Dennis Gill, Friend and Gentleman.


Dennis Gill, Comp and Linotype Operator (Retired)
The Yorke Peninsula Country Times is produced in Kadina, South Australia and is a family owned country weekly newspaper.
It has been in the hands of the Ellis family for quite a number of years.
Nowadays, it is computer typeset, the featured picture above is from the last years of Hot Metal at the Times (in the 1980s).
The Linotype operator pictured above is Dennis Gill, who started his apprenticeship as a Hand and Machine Composing Apprentice with the company way back in 1958.
I have known Dennis for the past 55 years and what a good bloke he is. Dennis originally came from the port town of Wallaroo.
The current General Manager of the YP Times is former Compositor and family member Michael Ellis.

George the Orangutan, Adelaide Zoo.

Remember when we referred to George as a gorilla?
George was an orangutan and was always one of the most popular animals at the zoo, but growing up as kids, we always talked about him as a gorilla.
He was a real character whose favourite possessions were his old hessian bag and an Australian Rules football.
He also used to like a smoke and was known for a couple of other antics including masturbating, peeing at people in front of his cage and throwing his poo into the crowd.
He would throw out the hessian bag in front of his cage and people would throw peanuts, lollies and other treats onto the bag, which he would then drag back in for a feast.

Photograph: George the orangutan with his hessian bag and Australian Rules footy.
Stories abound about George, including one of the night he escaped through his unlocked door and climbed a huge tree within the zoo grounds.
Hoogen, who was his keeper at the time, had to rush to the zoo to talk him down.
George climbed down the tree and hand in hand walked back to his cage.
George died in 1976 and his bones are now housed in the old elephant house near the Elephant Interpretation Centre.
It saddens me now to think back and contemplate the solitary and miserable existence it must have been for George, locked up in a cage for most of his life and unable to mix with his own species.
Thankfully zoos today have come a long way and now take an animal’s psychological health as well as physical well-being into consideration when creating enclosures.
Source: George and Friends at the Adelaide Zoo. | Adelaide Remember When

‘The People’s Weekly’ Moonta.


Photo: State Library of South Australia.
The People’s weekly served the largest of the Yorke Peninsula towns, Moonta, for almost 80 years.
Although, like the other Yorke Peninsula newspapers, it included some coverage for the surrounding towns, the Weekly concentrated mostly on the activities and interests of the people of Moonta.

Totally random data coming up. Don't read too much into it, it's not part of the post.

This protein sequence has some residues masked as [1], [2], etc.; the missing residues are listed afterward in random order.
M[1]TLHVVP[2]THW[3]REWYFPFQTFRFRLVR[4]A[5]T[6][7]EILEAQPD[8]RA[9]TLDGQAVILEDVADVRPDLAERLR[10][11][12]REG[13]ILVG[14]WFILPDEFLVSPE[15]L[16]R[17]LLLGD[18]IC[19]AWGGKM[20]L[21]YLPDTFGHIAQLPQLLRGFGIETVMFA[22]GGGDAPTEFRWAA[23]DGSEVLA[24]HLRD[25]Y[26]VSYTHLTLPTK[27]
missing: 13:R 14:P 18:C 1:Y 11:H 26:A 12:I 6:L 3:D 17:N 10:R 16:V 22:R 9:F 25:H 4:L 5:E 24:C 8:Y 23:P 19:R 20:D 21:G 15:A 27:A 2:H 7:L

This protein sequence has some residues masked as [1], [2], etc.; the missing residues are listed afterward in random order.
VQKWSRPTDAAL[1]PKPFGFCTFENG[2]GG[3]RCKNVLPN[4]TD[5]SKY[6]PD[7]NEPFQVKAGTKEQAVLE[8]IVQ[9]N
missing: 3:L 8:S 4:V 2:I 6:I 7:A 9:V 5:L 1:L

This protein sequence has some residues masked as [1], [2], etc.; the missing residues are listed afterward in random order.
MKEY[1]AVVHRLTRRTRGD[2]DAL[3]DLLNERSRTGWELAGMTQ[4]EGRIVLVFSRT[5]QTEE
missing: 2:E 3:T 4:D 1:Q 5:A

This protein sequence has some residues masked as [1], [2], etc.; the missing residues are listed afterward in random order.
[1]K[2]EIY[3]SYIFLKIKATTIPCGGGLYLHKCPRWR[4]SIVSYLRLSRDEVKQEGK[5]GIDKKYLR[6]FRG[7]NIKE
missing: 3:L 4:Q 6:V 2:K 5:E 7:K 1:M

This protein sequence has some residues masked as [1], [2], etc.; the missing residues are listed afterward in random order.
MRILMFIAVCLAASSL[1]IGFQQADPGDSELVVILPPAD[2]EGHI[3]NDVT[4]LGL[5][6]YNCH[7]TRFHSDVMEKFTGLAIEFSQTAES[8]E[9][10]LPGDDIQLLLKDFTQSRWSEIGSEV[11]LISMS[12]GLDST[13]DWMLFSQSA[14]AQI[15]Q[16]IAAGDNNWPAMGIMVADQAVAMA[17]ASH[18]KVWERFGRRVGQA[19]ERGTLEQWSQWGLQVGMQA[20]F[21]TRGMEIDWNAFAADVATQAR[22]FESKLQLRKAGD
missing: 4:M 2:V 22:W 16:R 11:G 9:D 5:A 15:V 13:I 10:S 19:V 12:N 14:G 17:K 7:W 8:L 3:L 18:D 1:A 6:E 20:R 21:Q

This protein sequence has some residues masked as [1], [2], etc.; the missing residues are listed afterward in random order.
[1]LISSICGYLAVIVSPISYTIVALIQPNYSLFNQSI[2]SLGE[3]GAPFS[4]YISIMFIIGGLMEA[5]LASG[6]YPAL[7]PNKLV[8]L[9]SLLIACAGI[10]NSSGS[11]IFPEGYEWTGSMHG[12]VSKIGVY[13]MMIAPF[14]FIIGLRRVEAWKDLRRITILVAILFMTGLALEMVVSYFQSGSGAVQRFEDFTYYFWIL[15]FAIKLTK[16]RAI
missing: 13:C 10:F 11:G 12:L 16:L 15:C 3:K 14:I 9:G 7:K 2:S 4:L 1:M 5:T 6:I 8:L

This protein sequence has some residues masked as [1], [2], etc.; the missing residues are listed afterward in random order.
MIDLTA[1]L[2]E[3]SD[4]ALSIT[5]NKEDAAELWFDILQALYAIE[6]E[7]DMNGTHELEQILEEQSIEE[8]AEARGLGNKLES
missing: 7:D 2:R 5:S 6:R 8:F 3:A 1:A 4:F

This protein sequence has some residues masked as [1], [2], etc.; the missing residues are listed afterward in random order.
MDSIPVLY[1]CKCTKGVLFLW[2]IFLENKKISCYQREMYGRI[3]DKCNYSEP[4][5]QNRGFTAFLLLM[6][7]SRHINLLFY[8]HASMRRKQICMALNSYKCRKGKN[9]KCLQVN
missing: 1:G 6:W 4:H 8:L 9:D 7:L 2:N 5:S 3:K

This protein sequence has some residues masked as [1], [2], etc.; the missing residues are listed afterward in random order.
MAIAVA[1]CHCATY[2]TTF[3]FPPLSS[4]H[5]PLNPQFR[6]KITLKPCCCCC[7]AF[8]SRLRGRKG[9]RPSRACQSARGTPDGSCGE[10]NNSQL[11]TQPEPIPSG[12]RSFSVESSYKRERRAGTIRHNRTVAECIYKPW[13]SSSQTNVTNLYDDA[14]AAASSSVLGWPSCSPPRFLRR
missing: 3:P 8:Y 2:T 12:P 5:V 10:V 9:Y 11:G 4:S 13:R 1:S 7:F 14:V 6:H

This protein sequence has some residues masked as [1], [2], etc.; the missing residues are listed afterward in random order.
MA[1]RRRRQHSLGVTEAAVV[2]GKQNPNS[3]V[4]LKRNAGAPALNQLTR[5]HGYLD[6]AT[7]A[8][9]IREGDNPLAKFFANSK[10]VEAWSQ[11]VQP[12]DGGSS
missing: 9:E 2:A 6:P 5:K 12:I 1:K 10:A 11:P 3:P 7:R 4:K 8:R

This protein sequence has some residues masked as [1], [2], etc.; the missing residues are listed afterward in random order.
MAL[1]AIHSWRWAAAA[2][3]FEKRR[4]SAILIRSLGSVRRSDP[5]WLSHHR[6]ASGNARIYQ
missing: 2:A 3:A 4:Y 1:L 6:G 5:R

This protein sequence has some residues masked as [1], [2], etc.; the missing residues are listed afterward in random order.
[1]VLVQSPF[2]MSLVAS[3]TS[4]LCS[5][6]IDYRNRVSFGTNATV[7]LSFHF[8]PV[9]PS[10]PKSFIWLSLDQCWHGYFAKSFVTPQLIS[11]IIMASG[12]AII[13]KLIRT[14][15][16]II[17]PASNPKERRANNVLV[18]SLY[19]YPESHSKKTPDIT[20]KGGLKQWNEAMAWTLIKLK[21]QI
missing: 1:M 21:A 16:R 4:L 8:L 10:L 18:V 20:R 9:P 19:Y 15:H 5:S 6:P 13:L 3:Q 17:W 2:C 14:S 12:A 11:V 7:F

In 1891 the newspaper claimed to have the largest circulation on the Peninsula, with 1,000 subscribers in Moonta alone, as well as in the other towns. From late 1943 the newspaper’s coverage changed to include more Kadina news.
Throughout its life, the newspaper reflected the importance of the local copper mining industry which was the reason for the existence of Moonta and the other copper towns.
Detailed mining reports were regularly printed in the newspaper up until the last small private mining operations ceased in 1938. A series of interesting letters in 1895 by ‘Inquisitive’ described the working of the mining contract system.
In 1891 major industrial action took place, with a miners’ strike which lasted for 18 weeks.
This was widely reported, gaining the support of workers, newspapers and church groups across the state.
The Weekly was not convinced of the strike action being the best choice (26 September 1891), but nevertheless gave its support to the men.

Horse Drawn Trams of Victor Harbor.

The town of Victor Harbor is located on the coast of the Fleurieu Peninsula, about 80 km south of Adelaide, in South Australia.Photo: Drew Douglas.
Victor Harbor was originally home to the Australian aboriginal people, who hunted and gathered in the fertile lands, before the Europeans discovered it in 1802.
Today it is a popular tourist destination, and one of the favorite activities for visitors here is to hitch a ride on the horse-drawn tram over a 630-meter long wooden causeway connecting the nearby Granite Island.
This little island is home to a large colony of Penguins which are a popular attraction on the island.
These penguins shelter on the island during the night, departing in the morning to hunt for fish before returning at sunset.
A team of Clydesdale horses pull the tram, doing a couple of shifts a week each, and the trams run on roller bearings to make it nice and easy for them.
Established in 1894, the horse drawn trams carry approximately 180,000 passengers per year taking 50 passengers at a time.
The tram service is provided by the Victor Harbor Horse Drawn Tram, one of the very few horse-drawn tram routes remaining in public transit service.
Please Note: The Causeway can no longer support the weight of the tram and the service has been put on hold.
Read on via Horse Drawn Trams of Victor Harbor | Amusing Planet.